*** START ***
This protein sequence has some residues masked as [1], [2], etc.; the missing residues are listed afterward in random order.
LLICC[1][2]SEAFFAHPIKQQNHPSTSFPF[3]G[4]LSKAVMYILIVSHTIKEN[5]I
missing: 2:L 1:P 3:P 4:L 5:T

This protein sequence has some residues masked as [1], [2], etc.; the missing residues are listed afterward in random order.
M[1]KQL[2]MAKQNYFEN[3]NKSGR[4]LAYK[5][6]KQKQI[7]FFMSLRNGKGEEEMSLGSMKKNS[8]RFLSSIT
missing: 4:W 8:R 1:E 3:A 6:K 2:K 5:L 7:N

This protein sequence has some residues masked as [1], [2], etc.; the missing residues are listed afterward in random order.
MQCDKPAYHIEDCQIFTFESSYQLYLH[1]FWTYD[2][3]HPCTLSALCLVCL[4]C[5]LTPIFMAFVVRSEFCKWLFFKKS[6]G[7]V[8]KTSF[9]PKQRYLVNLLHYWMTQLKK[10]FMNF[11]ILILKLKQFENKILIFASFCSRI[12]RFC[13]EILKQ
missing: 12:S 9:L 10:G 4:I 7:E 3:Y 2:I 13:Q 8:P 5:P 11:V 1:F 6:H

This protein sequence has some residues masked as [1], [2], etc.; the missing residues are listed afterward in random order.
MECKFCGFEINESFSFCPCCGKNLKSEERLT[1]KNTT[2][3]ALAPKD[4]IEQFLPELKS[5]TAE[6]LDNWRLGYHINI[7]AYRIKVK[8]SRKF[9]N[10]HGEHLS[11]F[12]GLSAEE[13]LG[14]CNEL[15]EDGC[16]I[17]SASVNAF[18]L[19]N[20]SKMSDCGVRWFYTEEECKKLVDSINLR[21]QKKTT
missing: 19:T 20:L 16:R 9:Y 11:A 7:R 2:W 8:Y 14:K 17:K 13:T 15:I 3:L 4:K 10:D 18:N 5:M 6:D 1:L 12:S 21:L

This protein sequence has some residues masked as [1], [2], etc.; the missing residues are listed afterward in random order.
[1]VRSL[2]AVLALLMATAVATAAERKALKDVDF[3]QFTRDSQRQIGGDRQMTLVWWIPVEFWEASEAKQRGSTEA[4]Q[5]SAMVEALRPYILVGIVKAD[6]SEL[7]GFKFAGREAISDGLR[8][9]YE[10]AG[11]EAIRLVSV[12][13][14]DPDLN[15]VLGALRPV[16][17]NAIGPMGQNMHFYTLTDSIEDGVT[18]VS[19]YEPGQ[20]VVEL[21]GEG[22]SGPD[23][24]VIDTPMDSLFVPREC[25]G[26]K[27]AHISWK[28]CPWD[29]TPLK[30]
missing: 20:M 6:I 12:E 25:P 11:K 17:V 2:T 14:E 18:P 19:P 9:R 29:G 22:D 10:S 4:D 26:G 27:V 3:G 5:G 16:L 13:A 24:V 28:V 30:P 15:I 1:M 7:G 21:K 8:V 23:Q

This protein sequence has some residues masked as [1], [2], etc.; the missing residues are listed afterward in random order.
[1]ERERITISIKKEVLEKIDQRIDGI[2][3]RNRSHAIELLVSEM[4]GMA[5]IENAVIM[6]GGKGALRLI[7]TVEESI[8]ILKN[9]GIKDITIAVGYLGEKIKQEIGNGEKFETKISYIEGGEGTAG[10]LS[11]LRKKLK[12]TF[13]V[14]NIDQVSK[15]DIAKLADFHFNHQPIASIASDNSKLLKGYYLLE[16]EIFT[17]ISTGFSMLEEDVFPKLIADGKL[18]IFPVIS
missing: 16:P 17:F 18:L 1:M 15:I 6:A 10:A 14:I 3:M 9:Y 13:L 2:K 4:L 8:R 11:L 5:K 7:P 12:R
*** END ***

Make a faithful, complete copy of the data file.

This protein sequence has some residues masked as [1], [2], etc.; the missing residues are listed afterward in random order.
LLICC[1][2]SEAFFAHPIKQQNHPSTSFPF[3]G[4]LSKAVMYILIVSHTIKEN[5]I
missing: 2:L 1:P 3:P 4:L 5:T

This protein sequence has some residues masked as [1], [2], etc.; the missing residues are listed afterward in random order.
M[1]KQL[2]MAKQNYFEN[3]NKSGR[4]LAYK[5][6]KQKQI[7]FFMSLRNGKGEEEMSLGSMKKNS[8]RFLSSIT
missing: 4:W 8:R 1:E 3:A 6:K 2:K 5:L 7:N

This protein sequence has some residues masked as [1], [2], etc.; the missing residues are listed afterward in random order.
MQCDKPAYHIEDCQIFTFESSYQLYLH[1]FWTYD[2][3]HPCTLSALCLVCL[4]C[5]LTPIFMAFVVRSEFCKWLFFKKS[6]G[7]V[8]KTSF[9]PKQRYLVNLLHYWMTQLKK[10]FMNF[11]ILILKLKQFENKILIFASFCSRI[12]RFC[13]EILKQ
missing: 12:S 9:L 10:G 4:I 7:E 3:Y 2:I 13:Q 8:P 5:P 11:V 1:F 6:H

This protein sequence has some residues masked as [1], [2], etc.; the missing residues are listed afterward in random order.
MECKFCGFEINESFSFCPCCGKNLKSEERLT[1]KNTT[2][3]ALAPKD[4]IEQFLPELKS[5]TAE[6]LDNWRLGYHINI[7]AYRIKVK[8]SRKF[9]N[10]HGEHLS[11]F[12]GLSAEE[13]LG[14]CNEL[15]EDGC[16]I[17]SASVNAF[18]L[19]N[20]SKMSDCGVRWFYTEEECKKLVDSINLR[21]QKKTT
missing: 19:T 20:L 16:R 9:Y 11:A 7:R 2:W 8:Y 14:K 17:K 13:T 15:I 3:L 4:K 10:D 18:N 5:M 6:D 1:L 12:S 21:L

This protein sequence has some residues masked as [1], [2], etc.; the missing residues are listed afterward in random order.
[1]VRSL[2]AVLALLMATAVATAAERKALKDVDF[3]QFTRDSQRQIGGDRQMTLVWWIPVEFWEASEAKQRGSTEA[4]Q[5]SAMVEALRPYILVGIVKAD[6]SEL[7]GFKFAGREAISDGLR[8][9]YE[10]AG[11]EAIRLVSV[12][13][14]DPDLN[15]VLGALRPV[16][17]NAIGPMGQNMHFYTLTDSIEDGVT[18]VS[19]YEPGQ[20]VVEL[21]GEG[22]SGPD[23][24]VIDTPMDSLFVPREC[25]G[26]K[27]AHISWK[28]CPWD[29]TPLK[30]
missing: 20:M 6:I 12:E 25:P 11:K 17:V 2:T 14:E 18:P 19:P 9:R 29:G 22:D 10:S 4:D 26:G 27:V 3:G 5:G 16:L 13:A 24:V 28:V 30:P 15:I 1:M 7:G 21:K 8:V 23:Q

This protein sequence has some residues masked as [1], [2], etc.; the missing residues are listed afterward in random order.
[1]ERERITISIKKEVLEKIDQRIDGI[2][3]RNRSHAIELLVSEM[4]GMA[5]IENAVIM[6]GGKGALRLI[7]TVEESI[8]ILKN[9]GIKDITIAVGYLGEKIKQEIGNGEKFETKISYIEGGEGTAG[10]LS[11]LRKKLK[12]TF[13]V[14]NIDQVSK[15]DIAKLADFHFNHQPIASIASDNSKLLKGYYLLE[16]EIFT[17]ISTGFSMLEEDVFPKLIADGKL[18]IFPVIS
missing: 16:P 17:F 18:L 1:M 15:I 6:A 10:A 14:I 3:M 9:Y 13:L 2:K 4:L 8:R 11:L 5:K 7:P 12:R